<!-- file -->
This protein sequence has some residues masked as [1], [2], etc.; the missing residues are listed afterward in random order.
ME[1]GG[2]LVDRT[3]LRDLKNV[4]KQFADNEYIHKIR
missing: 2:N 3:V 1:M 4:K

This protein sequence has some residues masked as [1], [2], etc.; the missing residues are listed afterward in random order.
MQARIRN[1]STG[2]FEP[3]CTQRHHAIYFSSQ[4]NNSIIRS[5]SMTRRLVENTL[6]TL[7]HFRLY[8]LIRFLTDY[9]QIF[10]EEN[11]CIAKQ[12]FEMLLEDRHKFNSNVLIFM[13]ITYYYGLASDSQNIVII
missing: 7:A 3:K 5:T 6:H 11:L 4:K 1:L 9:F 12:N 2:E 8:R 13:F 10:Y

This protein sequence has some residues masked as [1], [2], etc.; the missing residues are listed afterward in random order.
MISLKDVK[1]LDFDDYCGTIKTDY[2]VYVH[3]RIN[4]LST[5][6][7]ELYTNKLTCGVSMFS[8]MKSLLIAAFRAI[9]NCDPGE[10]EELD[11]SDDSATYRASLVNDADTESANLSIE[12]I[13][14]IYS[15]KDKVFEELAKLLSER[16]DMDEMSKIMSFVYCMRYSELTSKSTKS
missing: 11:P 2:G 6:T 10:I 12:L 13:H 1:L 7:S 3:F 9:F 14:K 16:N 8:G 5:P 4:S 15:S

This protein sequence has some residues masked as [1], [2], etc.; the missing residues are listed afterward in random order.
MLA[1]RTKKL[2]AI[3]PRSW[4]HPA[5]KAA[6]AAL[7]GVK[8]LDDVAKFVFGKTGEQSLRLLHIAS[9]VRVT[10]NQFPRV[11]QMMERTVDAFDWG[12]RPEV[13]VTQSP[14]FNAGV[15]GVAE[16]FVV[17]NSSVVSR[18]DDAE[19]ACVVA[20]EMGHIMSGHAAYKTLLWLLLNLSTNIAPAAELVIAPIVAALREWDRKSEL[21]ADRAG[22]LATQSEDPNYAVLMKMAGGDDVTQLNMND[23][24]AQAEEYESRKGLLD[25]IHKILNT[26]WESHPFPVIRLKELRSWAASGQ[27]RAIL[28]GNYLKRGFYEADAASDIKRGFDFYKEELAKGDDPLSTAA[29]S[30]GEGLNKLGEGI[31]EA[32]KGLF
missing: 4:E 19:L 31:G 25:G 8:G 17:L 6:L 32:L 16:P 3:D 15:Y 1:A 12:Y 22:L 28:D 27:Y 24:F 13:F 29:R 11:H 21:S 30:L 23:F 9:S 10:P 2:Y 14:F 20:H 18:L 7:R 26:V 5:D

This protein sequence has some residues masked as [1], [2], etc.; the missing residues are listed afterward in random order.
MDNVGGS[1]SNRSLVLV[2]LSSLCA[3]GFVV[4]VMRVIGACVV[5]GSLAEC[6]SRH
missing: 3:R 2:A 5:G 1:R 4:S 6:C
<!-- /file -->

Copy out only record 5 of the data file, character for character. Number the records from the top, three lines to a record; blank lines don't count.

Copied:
This protein sequence has some residues masked as [1], [2], etc.; the missing residues are listed afterward in random order.
MDNVGGS[1]SNRSLVLV[2]LSSLCA[3]GFVV[4]VMRVIGACVV[5]GSLAEC[6]SRH
missing: 3:R 2:A 5:G 1:R 4:S 6:C